This is only the beginning of great things for you...
kristen spina said…
John, this is a wonderful story! I am so glad to have found you and found your blog in time to enjoy the journey right along with you.

I have a friend who works at RJ Julia and because I missed the event in NY, but still was hoping for a signed book, she suggested I call the store and place a phone order. I was even able to ask for the book to be "dedicated" to my son (he's only six, but I think someday, your book will mean something to him...)Now that's a great service!

Trish Ryan said…
Your reading in Boston was great last night. So encouraging. And your words to the Aspergians in the signing line were so heartfelt--it was a gorgeous thing to witness and I know you brought hope to many in that crowd.

Not bad for an evening's work :)
Polly Kahl said…
What Kim said. And most deservedly so.
MirWilk said…
I had the pleasure of attending the R.J. Julia event on Wed. 9/27/07 and thoroughly enjoyed it. I could have listened to you for hours. You are a very captivating story teller. I look forward to reading the book I bought for 16 y.o. son (dx'd at age 15 y.o.; a relief for me to understand him and why he acts the way he does and to realize I am not a "bad mother" after all). I have already realized the special positives of his AS but you have given me so much more hope for his future. I just hope I can get him to realize the positives. He's still uncomfortable with the DX and doesn't want to talk about it with me so I try not to push the issue. Of course it's not easy talking about much w/ him anyway given his age. Oh, the joys of living w/ a teenaged Aspergian.
Sorry for rambling on. I just want to thank you again for writing your book, sharing your life stories, and thank you for coming to CT to speak to us all so eloquently. I believe you are going to positively touch the lives of so many more people in this world than you ever could have imagined.
Ello - Ellen Oh said…
Dear John,

I ordered my book purely for entertainment. And this even before I saw the great review you got over at Entertainment Weekly which starred you as an EW pick! I am looking forward to reading my book when I get it!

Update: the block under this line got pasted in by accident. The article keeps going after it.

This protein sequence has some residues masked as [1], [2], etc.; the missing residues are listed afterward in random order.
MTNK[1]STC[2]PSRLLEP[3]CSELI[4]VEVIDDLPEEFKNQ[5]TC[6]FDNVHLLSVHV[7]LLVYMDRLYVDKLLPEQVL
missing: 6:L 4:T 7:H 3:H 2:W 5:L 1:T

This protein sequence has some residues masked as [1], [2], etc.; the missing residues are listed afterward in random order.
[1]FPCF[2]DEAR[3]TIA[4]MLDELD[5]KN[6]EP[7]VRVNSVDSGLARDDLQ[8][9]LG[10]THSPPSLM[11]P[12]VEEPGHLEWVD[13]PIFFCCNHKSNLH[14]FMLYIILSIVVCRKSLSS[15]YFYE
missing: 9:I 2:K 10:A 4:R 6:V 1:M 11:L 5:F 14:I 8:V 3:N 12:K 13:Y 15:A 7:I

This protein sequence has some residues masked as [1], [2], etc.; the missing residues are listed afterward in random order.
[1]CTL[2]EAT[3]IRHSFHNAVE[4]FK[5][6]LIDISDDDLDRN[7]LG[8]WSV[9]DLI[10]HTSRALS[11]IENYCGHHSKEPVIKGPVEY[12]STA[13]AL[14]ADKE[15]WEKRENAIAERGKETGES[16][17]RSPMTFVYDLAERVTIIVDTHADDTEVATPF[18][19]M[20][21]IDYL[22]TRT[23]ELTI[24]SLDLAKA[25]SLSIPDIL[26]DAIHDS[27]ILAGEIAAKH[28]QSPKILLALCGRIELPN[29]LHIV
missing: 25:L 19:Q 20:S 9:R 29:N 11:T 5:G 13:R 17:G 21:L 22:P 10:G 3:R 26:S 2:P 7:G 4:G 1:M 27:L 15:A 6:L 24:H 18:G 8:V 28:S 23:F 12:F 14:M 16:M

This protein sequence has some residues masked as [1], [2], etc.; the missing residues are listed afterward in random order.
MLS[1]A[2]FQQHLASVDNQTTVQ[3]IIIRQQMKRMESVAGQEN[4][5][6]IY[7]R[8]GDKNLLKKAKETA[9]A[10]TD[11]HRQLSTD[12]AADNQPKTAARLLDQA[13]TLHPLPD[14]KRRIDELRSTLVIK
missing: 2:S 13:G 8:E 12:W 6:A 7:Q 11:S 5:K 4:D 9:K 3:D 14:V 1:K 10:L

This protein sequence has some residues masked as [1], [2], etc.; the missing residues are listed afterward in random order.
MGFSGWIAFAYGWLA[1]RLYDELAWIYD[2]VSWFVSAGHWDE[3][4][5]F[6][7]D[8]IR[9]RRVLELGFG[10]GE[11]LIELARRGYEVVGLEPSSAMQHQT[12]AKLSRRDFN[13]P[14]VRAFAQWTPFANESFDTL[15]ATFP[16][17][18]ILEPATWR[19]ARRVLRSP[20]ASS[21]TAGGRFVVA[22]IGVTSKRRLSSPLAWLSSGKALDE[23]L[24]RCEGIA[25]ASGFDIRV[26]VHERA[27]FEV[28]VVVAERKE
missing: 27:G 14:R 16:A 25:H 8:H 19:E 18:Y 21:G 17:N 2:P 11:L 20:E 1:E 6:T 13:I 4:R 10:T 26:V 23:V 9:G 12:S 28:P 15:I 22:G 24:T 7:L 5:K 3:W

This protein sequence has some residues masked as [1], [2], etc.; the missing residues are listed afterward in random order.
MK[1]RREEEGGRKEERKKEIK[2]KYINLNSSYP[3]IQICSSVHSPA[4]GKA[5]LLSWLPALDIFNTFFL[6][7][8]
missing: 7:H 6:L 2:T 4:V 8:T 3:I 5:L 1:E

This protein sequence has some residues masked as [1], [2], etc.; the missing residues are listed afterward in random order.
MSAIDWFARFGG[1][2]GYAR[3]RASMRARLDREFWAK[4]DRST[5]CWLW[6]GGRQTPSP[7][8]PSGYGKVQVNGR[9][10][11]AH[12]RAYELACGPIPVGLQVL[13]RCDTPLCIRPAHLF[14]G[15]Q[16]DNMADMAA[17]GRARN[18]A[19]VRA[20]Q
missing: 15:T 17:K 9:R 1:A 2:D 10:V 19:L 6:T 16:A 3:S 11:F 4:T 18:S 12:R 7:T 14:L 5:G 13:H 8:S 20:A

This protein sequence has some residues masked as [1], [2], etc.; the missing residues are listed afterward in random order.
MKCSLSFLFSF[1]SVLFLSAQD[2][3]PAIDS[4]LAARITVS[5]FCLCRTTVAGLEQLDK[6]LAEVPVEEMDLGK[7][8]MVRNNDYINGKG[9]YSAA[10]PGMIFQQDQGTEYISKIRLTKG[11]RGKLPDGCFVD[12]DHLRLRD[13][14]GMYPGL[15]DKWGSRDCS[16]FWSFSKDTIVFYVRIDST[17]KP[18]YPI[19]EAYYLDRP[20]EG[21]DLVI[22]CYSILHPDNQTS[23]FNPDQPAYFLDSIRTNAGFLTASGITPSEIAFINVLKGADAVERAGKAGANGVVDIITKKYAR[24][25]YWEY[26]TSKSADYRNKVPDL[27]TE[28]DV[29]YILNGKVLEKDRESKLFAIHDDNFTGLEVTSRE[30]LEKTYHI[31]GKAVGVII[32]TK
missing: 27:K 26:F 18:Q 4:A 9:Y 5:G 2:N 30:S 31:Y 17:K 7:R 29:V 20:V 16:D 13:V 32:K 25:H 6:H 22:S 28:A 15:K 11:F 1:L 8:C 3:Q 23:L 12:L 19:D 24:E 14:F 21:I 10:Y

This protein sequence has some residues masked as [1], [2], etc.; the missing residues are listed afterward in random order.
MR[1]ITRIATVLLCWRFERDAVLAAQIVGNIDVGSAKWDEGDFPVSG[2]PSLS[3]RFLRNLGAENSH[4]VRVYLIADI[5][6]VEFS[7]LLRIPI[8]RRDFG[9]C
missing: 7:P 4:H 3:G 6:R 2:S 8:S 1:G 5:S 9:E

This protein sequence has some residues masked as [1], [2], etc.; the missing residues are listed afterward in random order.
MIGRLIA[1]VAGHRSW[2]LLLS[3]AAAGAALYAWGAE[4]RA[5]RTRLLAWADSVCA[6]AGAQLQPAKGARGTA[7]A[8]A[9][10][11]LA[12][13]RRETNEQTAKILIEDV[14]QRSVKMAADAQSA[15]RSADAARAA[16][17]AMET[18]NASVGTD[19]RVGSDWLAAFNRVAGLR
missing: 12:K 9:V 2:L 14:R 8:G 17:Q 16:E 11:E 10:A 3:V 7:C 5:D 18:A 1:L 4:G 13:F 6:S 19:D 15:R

Congratulations on your book!

Joe P. said…
Hi John,
Thank you for spreading you message of hope. As my son Tony and I sat in Booksmith listening to you share. I would look over at Tony who has been diagnosed with asperger's for several years now, sit and laugh at your stories. He does not always identfy with others as you know yourself. I also identified with you stories about coping with corporate culture.
Tony needed a book to read at the special school he attends and now he has voice to associate with the book it will make it all that more real to him. Thanks again for sharing you stories and your message of hope.
Amonly said…
Glad I could come. You and your brother did great and it was great to meet some more of your friends and work associates.
Amonly said…
Glad I could come. You and your brother did great and it was great to meet some more of your friends and work associates.
The Anti-Wife said…
I want to read a sad, funny, and just plain entertaining book. I look forward to reading it when it arrives.

Tena Russ said…
John, I hate to tell you "I told you so" but, well...

Stardom becomes you.
Sandra Cormier said…
I'll take it just for the entertainment, don't you worry about that. I may have an autistic nephew, but my reason for buying the book is because I think it will be as entertaining as you are. Plus, we must support our fellow writers, yes?
Drama Mama said…
John, I missed you by a day. But I did go to the B and N in Union Square to visit your shrine.